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  • Primary - adenoma or hyperplasia
  • Secondary - due to hypocalcemic stimulus (renal failure, malabsorption)
  • Tertiary - chronic secondary, causes autonomous parathyroid function

Parathyroid Hormone (PTH)

  • Stimulates osteoclast activity (subperiosteal resorption of bone) to increase serum Ca
    • Radial aspect of phalanges
    • Salt and Pepper skull
    • AC and SI joints
  • Rugger jersey spine (secondary)
  • Causes increased renal and intestinal resorption also to increase Ca
  • Soft tissue calcification (Primary > Secondary)
  • Chondrocalcinosis (Secondary > Primary)
  • Osteosclerosis (Secondary > Primary)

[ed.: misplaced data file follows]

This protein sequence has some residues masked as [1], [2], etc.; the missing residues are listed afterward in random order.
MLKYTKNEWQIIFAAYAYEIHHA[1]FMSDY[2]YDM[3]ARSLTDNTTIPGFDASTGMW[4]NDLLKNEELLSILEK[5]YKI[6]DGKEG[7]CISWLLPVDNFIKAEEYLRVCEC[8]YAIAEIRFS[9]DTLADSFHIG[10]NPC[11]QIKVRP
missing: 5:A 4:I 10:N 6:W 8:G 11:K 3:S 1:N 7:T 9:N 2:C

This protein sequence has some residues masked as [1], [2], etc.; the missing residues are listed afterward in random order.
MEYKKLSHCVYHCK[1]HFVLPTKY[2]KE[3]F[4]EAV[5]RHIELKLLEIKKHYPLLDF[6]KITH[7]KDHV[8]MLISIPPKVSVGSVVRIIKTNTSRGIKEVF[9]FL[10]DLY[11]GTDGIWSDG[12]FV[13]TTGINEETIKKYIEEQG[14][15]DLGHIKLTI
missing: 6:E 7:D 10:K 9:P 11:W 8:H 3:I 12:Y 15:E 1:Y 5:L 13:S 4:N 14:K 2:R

• Periostitis (Secondary > Primary)
  • Brown tumors (focal accumulation of osteoclasts) are more common in patients with primary hyperparathyroidism, however, due to the increased prevalence of secondary hyperparathyroidism, there are more brown tumors from secondary hyperparathyroidism than form primary hyperparathyroidism.
  • Soft tissue calcifications, tumoral calcifications
  • Renal calculi (staghorn)


  • Deficiency of PTH, often postsurgical
  • Osteosclerosis, dense skull
  • Soft tissue calcifications, basal ganglia
  • Pseudo (end organ resistence to PTH) and Psedu-Pseudo Hypoparathyroidism - look same radiographically
  • Brachydactyly, obese, short